That is the problem. I was last night out speaking with a fellow .'er and the talk came to salary, taxes & so forth. In the UK he made twice the money and had a 20% tax rate, here in Finland it is 1/2 the salary and 35% tax rate. Well, bummer.

The thing is before we have an equal taxation and equal benefits system EU-wide, the equation does not work. Otherwise people would move "shopping around" for social benefits (as some did from Finland to Sweden).

Now if the UK has such lax system they hand out money left and right then is it a problem of people going there to exploit the system or the problem of the system being lax? I'm rather thinking the Finnish system is too lax handing out benefits left and right...
Cheers, Hank W.
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Post by brendan_uk » Fri Oct 24, 2003 3:22 pm

Dermot, good luck Dude. For about ten years I paid into the Finnish tax system and took nothing out...
He can fill his boots with my tax paid to the finnish too. That goes for any Finns in the uk aswell.

We are not the gate keepers to our nations treasury they have whole departments for that. They will ask for form after form to be filled in so they can decide who is eligable, we dont have those facts.

I think alot of posts have been based on prejudice, which is abit sad really

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Post by Caroline » Sun Nov 02, 2003 9:05 pm

I can relate somewhat to Dermot's thought processes, as I am a fine arts field graduate of a university in my home country, having brought my goals and skills to Finland with the intentions of helping to diversify Finland's emerging arts culture (insert laughter here :mrgreen: ). In my naive days, I was inspired by the supposed ideal society combining freedom of enterprise with a strong socialist base.

Then, when the honeymoon wore off, I began to realize that actions speak louder than words, and that Finland doesn't really seem to be interested in improving the employment rate or small business growth; specifically the vast majority of people educated in the fine or performing arts (even big names!) support themselves partially by doing unskilled labor on the side, or by getting help from relatives or other sources. The government pumps an awful lot of money into job promotion programs which routinely produce dismal results. A lot of Finnish artists and creative designers who have been educated in Finand are moving abroad for the better opportunities to get noticed and make a living- HS had a story about how Germany tends to attract such people.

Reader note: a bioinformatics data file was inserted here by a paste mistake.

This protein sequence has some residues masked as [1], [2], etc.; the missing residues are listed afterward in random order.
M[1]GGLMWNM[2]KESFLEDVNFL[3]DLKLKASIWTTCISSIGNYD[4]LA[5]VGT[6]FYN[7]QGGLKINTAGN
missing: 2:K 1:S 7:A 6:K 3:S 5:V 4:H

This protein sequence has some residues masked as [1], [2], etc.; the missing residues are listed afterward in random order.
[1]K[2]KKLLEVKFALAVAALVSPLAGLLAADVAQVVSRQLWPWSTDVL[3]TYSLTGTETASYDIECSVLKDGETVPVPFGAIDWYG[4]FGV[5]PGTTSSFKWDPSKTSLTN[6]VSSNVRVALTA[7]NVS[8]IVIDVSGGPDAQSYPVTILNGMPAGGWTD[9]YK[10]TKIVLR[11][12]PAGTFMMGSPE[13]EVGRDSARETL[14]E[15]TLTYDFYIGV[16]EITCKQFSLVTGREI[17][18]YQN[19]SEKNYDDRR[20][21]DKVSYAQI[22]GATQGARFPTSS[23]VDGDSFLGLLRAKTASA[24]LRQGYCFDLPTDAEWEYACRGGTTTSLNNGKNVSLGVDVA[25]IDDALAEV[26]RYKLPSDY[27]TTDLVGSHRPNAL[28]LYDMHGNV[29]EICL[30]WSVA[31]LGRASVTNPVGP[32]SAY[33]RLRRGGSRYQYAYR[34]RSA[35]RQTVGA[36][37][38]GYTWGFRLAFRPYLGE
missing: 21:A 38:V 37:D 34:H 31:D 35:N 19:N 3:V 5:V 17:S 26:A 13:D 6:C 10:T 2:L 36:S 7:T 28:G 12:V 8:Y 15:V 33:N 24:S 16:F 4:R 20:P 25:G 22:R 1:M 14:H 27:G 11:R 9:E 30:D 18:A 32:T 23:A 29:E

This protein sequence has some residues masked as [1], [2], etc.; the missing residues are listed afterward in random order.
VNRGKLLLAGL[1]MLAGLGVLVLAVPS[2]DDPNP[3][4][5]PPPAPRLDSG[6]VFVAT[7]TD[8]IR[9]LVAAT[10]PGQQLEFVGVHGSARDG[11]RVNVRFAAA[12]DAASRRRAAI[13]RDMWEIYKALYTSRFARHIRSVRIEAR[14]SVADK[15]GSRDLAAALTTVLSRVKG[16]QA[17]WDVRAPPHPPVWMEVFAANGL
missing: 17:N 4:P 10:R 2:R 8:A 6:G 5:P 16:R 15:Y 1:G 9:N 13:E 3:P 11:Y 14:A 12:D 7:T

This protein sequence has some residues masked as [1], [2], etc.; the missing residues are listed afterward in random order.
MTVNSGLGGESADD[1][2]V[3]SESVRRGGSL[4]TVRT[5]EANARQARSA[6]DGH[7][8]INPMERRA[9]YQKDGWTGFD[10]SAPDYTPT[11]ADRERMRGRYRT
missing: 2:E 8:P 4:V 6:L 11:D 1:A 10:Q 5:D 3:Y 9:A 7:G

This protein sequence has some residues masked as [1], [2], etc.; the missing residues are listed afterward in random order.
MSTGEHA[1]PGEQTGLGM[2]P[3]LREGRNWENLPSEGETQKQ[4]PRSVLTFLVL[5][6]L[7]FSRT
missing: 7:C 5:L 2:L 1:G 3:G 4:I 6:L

In the case of the individual who had given up after struggling for 2.5 years- well, it is to some extent important to have family members who believe in you, but on the other hand it seems that 2.5 years of effort doesn't reflect a real devotion to developing the career, because it usually takes an average of 10 years for emerging fine and performing artists to get established, unless they've had connections within the family, or known the right people who can help promote them. I do believe that determination and motivation play a certain role in the success, but it is also extremely important to know about the marketing and business end, and sometimes just "being in the right place at the right time".

So, I'll sit halfway between devil's advocate and optimist and suggest that your chances of making a decent living in the arts field in Finland are not very good according to the statistics, BUT sometimes a refusal to accept what other people think can result in great things being accomplished. Michael Flatley was interviewed on Finnish TV, and said, "Follow your dream and don't let anyone tell you you can't do it. Ten years ago, who would have ever imagined that a dancer would be making more money than a rock star"?
Former expat in Finland, now living in New Hampshire USA.

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Re: Kela Money?

Post by helena » Fri Nov 28, 2003 7:51 pm

To Dermot ,

Why you not try to get some job in finland you just go to työvoimatoimisto you are EU citizen and then you can be unemployment you have an education don't you? So, better get money from job then get money cause not working. Rent house in here very expensive and kela money is not enough. Different way if you are a woman they must take care a baby. But also because my husband working and have a good salary so I can't get unemployment money. For a married woman they look also husband income. SO BETTER AS A MAN GET JOB THEN BE A LAZY ASS. :lol:

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Re: Kela Money

Post by helena » Fri Nov 28, 2003 8:03 pm

My course of action so far, was as follows:

Työvoimatoimisto -> Residence Permit -> Maistraatti -> Kela




Re: Kela Money

Post by Ace » Fri Nov 28, 2003 8:30 pm

Different residency permits for EU citizens :!: The rest of the list seems fairly accurate ;-) Shame you can't get pregnant Dermot :lol:

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Re: Kela Money?

Post by Majava » Sat Nov 29, 2003 3:06 pm

helena wrote:Different way if you are a woman they must take care a baby.
Oh yeah, sure. And hubbie is the only one who can think of a career, right?
and so much better for a woman to stay home and have babies... What if I would start to say that it would be best if all black immigrants from Africa should do something with arts and crafts, since they seem to be so good in it. Or better, that they should not persue any business career ? Yes, correct, I would be discriminating. Still, so many are perfectly ok if women are put down and pointed at their "duties" of being mother and housekeeper. Makes me mad :twisted: :twisted: :twisted:

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Post by dusty_bin » Sat Nov 29, 2003 4:15 pm

I wonder what happened to Dermot?